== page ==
Expensive computation in handling a large number of sequences limits the application of local multiple sequence alignment. We present an Eulerian path approach to local multiple alignment for DNA sequences. The computational time and memory usage of this approach is approximately linear to the total size of sequences analyzed; hence, it can handle thousands of sequences or millions of letters simultaneously. By constructing a De Bruijn graph, most of the conserved segments are amplified as heavy Eulerian paths in the graph, and the original patterns distributed in sequences are recovered even if they do not exist in any single sequence. This approach can accurately detect unknown conserved regions, for both short and long, conserved and degenerate patterns. We further present a Poisson heuristic to estimate the significance of a local multiple alignment. The performance of our method is demonstrated by finding Alu repeats in the human genome. We compare the results with Alus marked by REPEATMASKER, where the two programs are in good agreement. Our method is robust under various conditions and superior to other methods in terms of efficiency and accuracy.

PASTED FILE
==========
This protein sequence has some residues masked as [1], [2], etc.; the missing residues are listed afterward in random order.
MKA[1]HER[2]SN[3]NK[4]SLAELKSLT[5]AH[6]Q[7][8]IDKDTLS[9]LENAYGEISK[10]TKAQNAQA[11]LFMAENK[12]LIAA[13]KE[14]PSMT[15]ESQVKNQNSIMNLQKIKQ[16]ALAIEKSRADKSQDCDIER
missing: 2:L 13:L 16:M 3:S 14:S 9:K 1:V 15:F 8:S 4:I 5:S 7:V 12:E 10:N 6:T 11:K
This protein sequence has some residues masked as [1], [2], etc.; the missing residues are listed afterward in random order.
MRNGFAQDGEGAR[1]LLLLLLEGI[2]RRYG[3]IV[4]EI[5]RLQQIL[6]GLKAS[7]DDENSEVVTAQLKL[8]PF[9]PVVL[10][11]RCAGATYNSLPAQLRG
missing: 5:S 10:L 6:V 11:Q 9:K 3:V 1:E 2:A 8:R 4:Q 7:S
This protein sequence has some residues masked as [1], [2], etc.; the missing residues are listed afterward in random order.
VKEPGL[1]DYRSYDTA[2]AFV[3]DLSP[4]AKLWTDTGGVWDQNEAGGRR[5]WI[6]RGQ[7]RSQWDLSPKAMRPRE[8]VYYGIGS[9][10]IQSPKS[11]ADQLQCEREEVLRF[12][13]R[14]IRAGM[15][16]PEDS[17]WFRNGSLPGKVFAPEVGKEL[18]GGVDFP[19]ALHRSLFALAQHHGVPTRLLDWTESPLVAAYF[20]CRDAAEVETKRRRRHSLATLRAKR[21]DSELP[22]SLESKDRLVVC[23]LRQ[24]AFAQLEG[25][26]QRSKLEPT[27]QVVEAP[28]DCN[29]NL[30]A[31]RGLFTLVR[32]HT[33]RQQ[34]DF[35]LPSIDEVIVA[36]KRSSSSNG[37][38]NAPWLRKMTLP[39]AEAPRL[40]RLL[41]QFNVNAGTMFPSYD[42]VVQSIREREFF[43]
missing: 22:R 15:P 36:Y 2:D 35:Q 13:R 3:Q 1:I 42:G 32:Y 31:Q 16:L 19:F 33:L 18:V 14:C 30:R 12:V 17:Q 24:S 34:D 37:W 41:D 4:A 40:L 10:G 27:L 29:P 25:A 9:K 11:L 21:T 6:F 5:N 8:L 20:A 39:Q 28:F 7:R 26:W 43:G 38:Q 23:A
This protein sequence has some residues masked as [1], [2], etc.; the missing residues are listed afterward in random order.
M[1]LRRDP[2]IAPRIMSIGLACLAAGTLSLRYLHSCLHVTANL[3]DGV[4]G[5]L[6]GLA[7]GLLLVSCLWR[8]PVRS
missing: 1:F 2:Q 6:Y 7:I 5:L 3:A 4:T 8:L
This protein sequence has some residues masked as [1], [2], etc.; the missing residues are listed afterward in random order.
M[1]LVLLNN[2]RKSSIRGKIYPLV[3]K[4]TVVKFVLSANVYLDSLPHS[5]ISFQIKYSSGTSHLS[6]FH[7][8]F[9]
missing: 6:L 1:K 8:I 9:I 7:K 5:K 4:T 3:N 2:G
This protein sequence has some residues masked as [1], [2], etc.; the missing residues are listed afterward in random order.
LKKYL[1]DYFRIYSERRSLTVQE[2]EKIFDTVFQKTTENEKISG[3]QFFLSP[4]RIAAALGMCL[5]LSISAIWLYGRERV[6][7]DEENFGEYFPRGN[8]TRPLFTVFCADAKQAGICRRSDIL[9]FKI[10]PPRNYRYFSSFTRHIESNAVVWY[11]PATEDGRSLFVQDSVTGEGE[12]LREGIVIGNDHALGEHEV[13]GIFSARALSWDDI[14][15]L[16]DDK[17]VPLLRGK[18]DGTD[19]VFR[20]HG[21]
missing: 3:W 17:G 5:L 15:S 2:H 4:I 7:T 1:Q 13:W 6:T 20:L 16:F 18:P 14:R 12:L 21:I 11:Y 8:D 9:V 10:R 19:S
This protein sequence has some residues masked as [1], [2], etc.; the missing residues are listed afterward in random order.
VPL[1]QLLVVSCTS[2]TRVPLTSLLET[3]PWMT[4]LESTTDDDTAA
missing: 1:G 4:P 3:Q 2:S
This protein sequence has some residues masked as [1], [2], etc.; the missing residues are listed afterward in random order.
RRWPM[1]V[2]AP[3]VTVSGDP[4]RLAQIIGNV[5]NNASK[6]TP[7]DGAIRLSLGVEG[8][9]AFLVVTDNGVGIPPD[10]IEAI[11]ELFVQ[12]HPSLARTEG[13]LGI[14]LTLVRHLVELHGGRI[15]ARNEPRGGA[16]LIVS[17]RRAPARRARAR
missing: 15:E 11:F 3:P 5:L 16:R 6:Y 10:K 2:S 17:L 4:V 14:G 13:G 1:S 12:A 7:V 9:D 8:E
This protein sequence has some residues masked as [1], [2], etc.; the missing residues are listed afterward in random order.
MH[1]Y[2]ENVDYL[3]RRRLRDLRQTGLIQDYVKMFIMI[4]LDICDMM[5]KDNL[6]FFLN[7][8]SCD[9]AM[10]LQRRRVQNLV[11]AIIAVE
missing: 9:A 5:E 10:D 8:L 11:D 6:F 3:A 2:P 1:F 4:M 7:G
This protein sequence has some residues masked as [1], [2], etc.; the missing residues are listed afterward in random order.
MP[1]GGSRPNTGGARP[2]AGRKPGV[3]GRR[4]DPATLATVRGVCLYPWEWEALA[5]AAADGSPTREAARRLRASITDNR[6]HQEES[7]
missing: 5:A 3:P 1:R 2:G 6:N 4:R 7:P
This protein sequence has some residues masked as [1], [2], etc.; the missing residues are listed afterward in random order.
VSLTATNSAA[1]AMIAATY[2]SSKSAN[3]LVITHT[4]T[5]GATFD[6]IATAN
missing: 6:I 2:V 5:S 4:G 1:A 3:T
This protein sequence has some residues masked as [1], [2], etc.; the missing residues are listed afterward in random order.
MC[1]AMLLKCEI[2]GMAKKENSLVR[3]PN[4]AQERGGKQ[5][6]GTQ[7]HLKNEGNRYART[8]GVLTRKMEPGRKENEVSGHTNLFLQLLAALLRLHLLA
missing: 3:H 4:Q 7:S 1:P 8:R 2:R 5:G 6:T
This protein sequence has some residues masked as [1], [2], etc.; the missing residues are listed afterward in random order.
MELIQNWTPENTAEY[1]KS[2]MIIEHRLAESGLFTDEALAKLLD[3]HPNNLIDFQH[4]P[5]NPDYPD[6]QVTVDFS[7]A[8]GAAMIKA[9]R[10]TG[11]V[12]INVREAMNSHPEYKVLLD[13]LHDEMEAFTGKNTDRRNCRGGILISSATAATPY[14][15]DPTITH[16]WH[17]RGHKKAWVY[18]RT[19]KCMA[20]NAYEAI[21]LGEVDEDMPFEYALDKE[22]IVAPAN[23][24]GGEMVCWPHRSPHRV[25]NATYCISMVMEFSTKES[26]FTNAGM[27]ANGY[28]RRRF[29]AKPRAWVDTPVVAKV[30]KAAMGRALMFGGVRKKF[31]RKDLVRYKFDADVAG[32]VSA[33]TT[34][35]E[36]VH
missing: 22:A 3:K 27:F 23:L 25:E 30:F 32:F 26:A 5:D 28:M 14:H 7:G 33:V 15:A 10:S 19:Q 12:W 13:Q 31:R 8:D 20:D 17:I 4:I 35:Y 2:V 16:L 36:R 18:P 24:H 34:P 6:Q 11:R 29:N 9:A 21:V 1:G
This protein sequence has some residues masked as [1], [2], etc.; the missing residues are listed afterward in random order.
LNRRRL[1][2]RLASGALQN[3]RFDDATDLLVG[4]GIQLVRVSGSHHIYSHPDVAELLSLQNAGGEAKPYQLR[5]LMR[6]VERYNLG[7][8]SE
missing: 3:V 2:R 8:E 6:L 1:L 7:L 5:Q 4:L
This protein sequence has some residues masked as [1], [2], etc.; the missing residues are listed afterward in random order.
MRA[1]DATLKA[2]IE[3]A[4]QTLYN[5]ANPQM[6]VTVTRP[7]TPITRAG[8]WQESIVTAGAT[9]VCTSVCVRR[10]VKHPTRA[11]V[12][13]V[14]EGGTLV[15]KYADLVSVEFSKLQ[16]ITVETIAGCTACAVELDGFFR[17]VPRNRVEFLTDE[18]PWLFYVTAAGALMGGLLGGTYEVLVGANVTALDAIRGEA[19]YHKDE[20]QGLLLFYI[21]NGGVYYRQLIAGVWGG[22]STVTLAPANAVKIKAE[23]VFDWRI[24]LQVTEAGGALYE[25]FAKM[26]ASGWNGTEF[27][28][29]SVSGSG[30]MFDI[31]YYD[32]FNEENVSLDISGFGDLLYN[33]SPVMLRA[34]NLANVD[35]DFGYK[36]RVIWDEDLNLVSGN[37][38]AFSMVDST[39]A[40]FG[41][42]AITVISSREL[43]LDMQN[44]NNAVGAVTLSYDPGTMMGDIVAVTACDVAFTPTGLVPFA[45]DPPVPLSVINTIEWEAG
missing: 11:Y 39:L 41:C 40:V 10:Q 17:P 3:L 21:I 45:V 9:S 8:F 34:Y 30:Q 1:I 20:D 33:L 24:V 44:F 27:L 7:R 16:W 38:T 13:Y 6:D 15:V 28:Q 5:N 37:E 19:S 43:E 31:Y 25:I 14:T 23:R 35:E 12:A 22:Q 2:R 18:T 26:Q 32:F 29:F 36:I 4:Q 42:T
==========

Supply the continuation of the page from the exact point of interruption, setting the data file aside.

|Original language||English (US)|
|Number of pages||6|
|Journal||Proceedings of the National Academy of Sciences of the United States of America|
|State||Published - Feb 1 2005|
All Science Journal Classification (ASJC) codes